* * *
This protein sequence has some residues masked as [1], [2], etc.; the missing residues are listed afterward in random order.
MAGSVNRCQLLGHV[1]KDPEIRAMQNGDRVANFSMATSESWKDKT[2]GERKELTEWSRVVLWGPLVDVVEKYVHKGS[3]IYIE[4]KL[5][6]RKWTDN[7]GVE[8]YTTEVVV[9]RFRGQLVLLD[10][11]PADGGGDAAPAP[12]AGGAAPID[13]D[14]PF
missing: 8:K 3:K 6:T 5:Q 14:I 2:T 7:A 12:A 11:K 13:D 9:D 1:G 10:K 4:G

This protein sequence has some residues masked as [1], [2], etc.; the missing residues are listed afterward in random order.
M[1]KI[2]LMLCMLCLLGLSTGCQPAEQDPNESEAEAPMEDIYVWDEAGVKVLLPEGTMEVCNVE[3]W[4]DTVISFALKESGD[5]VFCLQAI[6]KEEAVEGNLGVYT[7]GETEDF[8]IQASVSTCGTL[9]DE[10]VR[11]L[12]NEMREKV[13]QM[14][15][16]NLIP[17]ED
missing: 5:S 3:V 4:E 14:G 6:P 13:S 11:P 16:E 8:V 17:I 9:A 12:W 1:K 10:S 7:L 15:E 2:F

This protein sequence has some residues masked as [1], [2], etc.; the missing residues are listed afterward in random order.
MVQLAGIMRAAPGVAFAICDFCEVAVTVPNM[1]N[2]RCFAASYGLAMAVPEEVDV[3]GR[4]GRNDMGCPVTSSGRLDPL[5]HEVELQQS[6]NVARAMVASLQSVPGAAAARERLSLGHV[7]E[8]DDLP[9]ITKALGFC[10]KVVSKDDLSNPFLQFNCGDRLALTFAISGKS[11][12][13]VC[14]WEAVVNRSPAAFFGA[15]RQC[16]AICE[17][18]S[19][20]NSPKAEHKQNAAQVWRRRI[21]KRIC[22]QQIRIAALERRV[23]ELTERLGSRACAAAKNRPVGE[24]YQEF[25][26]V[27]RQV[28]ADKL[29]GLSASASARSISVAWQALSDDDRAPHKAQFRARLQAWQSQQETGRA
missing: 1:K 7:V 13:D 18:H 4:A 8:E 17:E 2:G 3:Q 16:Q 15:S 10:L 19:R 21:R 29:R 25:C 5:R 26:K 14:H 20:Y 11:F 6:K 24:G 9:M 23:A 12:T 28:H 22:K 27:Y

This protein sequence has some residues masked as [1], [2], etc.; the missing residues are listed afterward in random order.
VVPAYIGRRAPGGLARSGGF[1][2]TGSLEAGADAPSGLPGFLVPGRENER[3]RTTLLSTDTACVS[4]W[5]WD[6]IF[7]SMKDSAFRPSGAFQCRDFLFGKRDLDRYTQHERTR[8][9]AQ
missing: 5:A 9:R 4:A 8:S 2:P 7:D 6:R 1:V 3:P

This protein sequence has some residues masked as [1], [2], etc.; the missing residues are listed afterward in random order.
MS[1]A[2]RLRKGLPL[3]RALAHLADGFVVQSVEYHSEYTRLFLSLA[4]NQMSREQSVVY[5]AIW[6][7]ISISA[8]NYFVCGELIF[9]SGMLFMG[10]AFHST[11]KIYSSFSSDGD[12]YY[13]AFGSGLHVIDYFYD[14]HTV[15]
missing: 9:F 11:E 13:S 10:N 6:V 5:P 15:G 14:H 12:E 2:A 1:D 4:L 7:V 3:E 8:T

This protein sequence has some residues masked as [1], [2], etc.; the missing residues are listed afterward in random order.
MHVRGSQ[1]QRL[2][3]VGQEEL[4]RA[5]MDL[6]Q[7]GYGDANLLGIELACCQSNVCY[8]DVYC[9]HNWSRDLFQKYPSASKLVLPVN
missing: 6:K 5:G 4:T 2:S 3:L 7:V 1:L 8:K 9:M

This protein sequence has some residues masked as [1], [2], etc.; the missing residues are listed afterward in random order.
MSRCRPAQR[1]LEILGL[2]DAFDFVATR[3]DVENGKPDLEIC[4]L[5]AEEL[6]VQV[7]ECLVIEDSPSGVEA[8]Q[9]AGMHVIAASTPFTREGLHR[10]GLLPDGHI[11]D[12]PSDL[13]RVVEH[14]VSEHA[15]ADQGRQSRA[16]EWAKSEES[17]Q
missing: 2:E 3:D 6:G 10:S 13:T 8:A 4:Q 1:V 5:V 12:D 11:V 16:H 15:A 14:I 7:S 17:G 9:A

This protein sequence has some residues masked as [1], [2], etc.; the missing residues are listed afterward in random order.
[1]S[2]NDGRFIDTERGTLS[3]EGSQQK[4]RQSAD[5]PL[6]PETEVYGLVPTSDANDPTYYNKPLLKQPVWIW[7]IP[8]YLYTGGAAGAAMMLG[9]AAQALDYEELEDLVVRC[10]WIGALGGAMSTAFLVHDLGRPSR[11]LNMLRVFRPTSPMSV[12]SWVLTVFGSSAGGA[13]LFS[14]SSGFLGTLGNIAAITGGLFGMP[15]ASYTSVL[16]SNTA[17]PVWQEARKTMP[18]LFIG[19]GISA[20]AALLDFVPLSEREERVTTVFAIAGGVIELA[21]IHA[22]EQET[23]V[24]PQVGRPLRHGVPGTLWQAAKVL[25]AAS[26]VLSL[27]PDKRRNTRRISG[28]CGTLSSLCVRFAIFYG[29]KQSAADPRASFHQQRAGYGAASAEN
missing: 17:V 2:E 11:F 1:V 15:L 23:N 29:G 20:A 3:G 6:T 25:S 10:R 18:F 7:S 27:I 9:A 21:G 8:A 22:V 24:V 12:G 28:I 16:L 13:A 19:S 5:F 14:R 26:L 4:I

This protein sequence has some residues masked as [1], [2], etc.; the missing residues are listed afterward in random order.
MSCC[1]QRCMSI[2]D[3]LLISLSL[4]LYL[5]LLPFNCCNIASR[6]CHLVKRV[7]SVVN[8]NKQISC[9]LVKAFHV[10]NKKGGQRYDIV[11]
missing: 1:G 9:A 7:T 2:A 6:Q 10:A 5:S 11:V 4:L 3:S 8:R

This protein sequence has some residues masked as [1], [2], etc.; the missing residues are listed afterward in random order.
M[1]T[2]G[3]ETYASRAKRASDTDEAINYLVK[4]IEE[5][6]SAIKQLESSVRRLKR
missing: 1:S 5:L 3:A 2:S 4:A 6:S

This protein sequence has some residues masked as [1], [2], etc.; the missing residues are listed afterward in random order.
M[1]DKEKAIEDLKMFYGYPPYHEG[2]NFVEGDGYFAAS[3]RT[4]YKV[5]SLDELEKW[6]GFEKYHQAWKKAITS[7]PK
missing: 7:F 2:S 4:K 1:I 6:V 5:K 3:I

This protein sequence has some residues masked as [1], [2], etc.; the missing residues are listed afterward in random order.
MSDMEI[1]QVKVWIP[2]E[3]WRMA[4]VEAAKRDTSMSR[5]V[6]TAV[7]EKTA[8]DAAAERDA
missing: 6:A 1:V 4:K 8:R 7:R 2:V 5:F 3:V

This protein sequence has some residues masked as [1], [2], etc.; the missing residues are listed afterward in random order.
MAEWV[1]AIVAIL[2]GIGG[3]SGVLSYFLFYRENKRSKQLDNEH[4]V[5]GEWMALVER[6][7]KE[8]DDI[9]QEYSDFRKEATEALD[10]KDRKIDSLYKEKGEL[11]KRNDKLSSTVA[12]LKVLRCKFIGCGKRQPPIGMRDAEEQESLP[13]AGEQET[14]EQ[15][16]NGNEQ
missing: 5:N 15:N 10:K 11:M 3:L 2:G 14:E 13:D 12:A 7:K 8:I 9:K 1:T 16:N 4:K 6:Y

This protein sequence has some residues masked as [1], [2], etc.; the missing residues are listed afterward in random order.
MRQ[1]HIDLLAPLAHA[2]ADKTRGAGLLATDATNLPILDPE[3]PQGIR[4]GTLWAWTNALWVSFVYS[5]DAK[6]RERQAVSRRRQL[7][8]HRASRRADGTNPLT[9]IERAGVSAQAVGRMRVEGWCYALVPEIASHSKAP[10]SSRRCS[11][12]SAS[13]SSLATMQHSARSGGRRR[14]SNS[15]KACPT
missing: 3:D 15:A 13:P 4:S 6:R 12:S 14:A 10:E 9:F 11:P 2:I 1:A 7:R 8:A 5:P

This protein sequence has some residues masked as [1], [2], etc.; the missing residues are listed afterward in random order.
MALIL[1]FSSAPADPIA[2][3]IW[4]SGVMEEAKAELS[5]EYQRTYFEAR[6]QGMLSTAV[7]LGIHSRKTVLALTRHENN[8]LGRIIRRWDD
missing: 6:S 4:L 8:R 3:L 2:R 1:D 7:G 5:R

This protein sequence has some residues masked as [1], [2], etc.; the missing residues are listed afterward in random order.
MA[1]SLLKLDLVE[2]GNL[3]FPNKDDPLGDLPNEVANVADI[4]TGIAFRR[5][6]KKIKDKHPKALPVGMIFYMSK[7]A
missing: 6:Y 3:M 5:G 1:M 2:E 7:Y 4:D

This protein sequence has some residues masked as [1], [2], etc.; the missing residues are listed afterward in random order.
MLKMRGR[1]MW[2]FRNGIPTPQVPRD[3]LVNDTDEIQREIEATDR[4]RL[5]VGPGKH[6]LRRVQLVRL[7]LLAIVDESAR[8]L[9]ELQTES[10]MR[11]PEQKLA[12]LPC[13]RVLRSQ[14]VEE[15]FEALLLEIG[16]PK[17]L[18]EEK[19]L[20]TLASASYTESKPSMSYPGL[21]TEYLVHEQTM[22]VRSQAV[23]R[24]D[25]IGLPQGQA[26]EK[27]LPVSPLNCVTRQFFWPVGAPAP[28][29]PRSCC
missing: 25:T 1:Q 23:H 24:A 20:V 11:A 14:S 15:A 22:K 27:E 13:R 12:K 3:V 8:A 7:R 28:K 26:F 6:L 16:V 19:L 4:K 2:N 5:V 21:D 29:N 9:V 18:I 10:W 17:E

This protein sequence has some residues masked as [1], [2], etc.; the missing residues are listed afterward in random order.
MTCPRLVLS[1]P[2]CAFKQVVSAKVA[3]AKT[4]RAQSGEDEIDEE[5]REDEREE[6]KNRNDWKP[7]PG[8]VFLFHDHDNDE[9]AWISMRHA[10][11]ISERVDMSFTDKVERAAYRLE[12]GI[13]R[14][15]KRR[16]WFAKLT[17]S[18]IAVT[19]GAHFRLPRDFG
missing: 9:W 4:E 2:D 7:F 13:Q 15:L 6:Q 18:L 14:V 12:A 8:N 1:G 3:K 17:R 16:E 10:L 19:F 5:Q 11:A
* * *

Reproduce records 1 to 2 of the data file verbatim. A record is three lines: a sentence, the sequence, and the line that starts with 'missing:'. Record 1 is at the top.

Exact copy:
This protein sequence has some residues masked as [1], [2], etc.; the missing residues are listed afterward in random order.
MAGSVNRCQLLGHV[1]KDPEIRAMQNGDRVANFSMATSESWKDKT[2]GERKELTEWSRVVLWGPLVDVVEKYVHKGS[3]IYIE[4]KL[5][6]RKWTDN[7]GVE[8]YTTEVVV[9]RFRGQLVLLD[10][11]PADGGGDAAPAP[12]AGGAAPID[13]D[14]PF
missing: 8:K 3:K 6:T 5:Q 14:I 2:T 7:A 12:A 11:K 13:D 9:D 1:G 10:K 4:G

This protein sequence has some residues masked as [1], [2], etc.; the missing residues are listed afterward in random order.
M[1]KI[2]LMLCMLCLLGLSTGCQPAEQDPNESEAEAPMEDIYVWDEAGVKVLLPEGTMEVCNVE[3]W[4]DTVISFALKESGD[5]VFCLQAI[6]KEEAVEGNLGVYT[7]GETEDF[8]IQASVSTCGTL[9]DE[10]VR[11]L[12]NEMREKV[13]QM[14][15][16]NLIP[17]ED
missing: 5:S 3:V 4:E 14:G 6:P 13:S 11:P 16:E 8:V 17:I 9:A 12:W 1:K 10:S 7:L 15:E 2:F